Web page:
West Indian Locust on the Reef Bay TrailHikers on the Reef Bay Trail will pass by an excellent specimen of West Indian locust, which is identified by a National Park Service information sign.

The tree serves itself up as a sumptuous meal for a medium sized woodpecker commonly known as the yellow-bellied sapsucker. Every so often yellowbellied sapsuckers visit St. John. One of their favorite activities is to drill a band of small holes in the tree’s trunk. (The West Indian locust is the only tree on St. John marked in this way thus offering those who are interested an easy method of identification.)

Holes in West Indian Locust made by Yellow-Bellied-SapsuckerTo repair these wounds the tree secretes a sweet sap, which the yellowbellied sapsucker licks up with its long bushy tongue. If the yellowbellied sapsucker is lucky, the sap will attract ants and other juicy insects, which are happily consumed along with the delicious sweet goo. (The National Park information sign says that the yellowbellied sapsucker makes the holes in the locust tree only to attract insects and not to suck the sap. Many experts, however, do not agree with this theory.)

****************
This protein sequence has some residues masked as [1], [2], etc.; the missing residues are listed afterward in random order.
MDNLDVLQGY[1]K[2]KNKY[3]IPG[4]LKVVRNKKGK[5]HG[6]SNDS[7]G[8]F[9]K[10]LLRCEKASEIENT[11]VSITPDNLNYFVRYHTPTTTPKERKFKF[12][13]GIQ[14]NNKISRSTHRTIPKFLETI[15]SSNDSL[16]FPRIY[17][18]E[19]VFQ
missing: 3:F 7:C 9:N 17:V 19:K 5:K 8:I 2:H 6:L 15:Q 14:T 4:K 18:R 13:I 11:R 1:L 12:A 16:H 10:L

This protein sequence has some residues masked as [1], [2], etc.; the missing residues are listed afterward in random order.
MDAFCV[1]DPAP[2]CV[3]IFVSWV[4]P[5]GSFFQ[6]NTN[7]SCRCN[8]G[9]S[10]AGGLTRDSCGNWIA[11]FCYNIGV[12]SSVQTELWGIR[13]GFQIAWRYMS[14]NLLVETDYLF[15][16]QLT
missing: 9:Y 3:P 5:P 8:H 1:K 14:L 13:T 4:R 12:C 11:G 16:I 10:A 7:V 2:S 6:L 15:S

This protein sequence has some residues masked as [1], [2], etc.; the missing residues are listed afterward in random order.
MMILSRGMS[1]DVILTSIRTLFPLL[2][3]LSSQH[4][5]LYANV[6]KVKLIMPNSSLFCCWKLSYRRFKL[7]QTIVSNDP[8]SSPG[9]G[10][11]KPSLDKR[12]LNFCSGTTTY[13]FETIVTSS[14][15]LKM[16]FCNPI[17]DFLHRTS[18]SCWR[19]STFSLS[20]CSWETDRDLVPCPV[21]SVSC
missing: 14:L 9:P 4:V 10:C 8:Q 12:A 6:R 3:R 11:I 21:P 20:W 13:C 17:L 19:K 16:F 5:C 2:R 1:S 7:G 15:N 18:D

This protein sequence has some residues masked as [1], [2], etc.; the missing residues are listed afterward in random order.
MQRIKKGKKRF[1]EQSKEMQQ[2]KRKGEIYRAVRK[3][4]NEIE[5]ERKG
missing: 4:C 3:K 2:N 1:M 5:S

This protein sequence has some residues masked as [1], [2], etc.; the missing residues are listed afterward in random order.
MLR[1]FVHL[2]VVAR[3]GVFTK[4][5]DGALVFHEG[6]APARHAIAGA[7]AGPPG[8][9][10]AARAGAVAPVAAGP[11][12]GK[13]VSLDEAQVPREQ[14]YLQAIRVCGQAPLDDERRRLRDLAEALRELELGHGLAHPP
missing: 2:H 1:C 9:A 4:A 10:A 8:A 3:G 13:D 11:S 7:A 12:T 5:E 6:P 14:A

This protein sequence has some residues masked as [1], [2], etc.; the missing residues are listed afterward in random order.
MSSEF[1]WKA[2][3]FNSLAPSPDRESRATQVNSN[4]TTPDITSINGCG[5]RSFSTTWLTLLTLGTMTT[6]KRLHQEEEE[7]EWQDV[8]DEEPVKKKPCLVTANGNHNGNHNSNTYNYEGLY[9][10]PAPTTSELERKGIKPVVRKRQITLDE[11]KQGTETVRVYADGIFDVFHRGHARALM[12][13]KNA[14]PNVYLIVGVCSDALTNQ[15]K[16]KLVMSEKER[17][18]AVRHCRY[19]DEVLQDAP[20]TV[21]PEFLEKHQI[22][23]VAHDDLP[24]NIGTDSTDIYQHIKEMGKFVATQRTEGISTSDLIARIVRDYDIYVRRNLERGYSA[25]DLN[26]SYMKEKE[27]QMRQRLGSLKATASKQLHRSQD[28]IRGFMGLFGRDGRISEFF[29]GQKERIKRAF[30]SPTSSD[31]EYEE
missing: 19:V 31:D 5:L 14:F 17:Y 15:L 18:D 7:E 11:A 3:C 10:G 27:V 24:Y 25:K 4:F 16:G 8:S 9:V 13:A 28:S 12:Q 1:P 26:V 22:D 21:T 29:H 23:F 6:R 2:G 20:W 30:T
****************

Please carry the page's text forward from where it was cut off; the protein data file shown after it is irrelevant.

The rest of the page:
Stinking-Toe-9The large seedpod produced by the West Indian locust is locally called stinking toe or old man’s toe.

Despite the unappealing name, and an equally unappealing odor, many Virgin Islanders, especially children, have been known to enjoy its sweet taste.

The seedpods look like big fat toes and the mealy pulp around the seeds, although foul smelling, is edible and good tasting.

Curtney Chinnery, a native of Jost Van Dyke and aficionado of Virgin Island culture, gives this description of the stinking toe fruit: